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The Carotid Body as a Neuroendocrine Organ Involved in Control of Erythropoiesis

By J. H. Tramezzani, E. Morita and Sara R. Chiocchio


The carotid body is generally regarded solely as a chemoreceptor. This paper presents evidence that the carotid body is also an endocrine gland, secreting one or more erythropoiesis-controlling hormones. Its removal is followed by anemia and by a lack of reticulocyte response to daily bleeding. The removal of both carotid bodies results in a reduction of the high reticulocyte count induced by daily bleeding (5-40% of erythrocytes) down to 0.1% of erythrocytes. The injection of an extract of the carotid body causes reticulocytosis within 5 hr. This reticulocytosis attains its peak 48-72 hr after injection. Daily bleeding for 15 days produces an increase in weight of the carotid body and ultrastructural alterations that indicate increased protein synthesis in the main cells. The injection of plasma from efferent blood from the carotid body into either normal cats or cats from which both carotid bodies have been removed is followed within 6 hr by the appearance of large numbers of reticulocytes and macroreticulocytes in peripheral blood. Carotid body extracts and efferent blood plasma exhibited erythropoietin activity, which was demonstrated in the polycythemic rat by the (59)Fe incorporation method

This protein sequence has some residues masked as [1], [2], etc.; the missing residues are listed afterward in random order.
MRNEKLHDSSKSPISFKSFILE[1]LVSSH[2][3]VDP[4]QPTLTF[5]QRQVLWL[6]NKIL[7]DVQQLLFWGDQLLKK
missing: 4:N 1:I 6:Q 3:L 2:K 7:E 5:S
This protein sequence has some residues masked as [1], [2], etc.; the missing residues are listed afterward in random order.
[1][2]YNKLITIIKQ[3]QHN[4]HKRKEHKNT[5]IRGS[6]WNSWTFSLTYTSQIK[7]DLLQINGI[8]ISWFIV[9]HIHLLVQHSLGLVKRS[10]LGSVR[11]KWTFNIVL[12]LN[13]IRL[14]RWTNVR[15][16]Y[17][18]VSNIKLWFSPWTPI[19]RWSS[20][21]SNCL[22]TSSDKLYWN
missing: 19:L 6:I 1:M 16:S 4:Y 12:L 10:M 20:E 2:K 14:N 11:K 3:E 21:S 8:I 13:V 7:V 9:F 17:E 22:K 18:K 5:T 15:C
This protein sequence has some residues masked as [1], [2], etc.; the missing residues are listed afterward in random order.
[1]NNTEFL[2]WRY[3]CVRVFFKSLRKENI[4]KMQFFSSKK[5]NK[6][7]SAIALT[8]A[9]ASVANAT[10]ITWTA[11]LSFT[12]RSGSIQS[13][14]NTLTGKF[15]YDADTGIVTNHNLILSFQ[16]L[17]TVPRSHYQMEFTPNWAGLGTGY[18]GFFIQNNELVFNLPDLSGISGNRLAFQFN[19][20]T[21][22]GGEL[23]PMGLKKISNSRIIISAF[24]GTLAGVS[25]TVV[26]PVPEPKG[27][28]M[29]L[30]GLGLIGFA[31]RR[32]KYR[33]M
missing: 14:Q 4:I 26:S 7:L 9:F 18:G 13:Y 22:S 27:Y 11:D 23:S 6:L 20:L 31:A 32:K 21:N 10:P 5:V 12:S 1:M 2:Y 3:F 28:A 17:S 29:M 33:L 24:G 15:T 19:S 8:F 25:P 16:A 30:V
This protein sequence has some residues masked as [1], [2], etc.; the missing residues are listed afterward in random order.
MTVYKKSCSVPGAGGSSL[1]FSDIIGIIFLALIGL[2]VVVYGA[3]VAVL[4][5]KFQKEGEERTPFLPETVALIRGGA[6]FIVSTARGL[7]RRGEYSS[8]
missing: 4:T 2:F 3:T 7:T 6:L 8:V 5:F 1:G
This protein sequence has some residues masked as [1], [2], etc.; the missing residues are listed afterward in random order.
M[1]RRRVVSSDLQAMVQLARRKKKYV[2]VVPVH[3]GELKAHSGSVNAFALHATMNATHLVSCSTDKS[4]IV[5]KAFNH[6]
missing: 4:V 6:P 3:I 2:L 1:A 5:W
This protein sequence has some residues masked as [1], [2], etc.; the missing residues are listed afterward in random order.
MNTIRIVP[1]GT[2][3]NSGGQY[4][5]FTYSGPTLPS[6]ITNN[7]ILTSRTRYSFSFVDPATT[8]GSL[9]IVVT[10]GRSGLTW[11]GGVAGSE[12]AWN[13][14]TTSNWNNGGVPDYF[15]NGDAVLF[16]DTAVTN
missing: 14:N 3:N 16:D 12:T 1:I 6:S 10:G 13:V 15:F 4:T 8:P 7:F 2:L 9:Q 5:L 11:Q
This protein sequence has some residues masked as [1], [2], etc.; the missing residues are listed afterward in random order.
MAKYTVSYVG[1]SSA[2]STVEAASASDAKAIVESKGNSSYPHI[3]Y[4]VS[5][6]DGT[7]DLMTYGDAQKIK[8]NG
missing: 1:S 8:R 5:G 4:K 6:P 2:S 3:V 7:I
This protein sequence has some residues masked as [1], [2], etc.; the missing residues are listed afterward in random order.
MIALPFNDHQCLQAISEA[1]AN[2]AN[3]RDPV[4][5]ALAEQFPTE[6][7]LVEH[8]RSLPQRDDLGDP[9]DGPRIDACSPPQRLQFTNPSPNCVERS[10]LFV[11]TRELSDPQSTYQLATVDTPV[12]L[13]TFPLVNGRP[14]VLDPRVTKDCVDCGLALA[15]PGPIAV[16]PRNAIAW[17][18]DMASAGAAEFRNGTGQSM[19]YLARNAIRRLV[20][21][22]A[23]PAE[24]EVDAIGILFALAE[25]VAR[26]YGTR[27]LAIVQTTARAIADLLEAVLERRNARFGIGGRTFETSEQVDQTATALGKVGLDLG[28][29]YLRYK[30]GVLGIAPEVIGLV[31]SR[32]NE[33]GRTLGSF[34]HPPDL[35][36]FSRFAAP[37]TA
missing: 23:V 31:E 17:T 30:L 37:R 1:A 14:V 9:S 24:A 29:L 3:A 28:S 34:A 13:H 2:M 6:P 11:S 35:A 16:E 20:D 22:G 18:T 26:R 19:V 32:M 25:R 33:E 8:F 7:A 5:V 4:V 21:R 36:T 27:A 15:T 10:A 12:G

Topics: Biological Sciences: Physiology
Year: 1971
DOI identifier: 10.1073/pnas.68.1.52
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Provided by: PubMed Central
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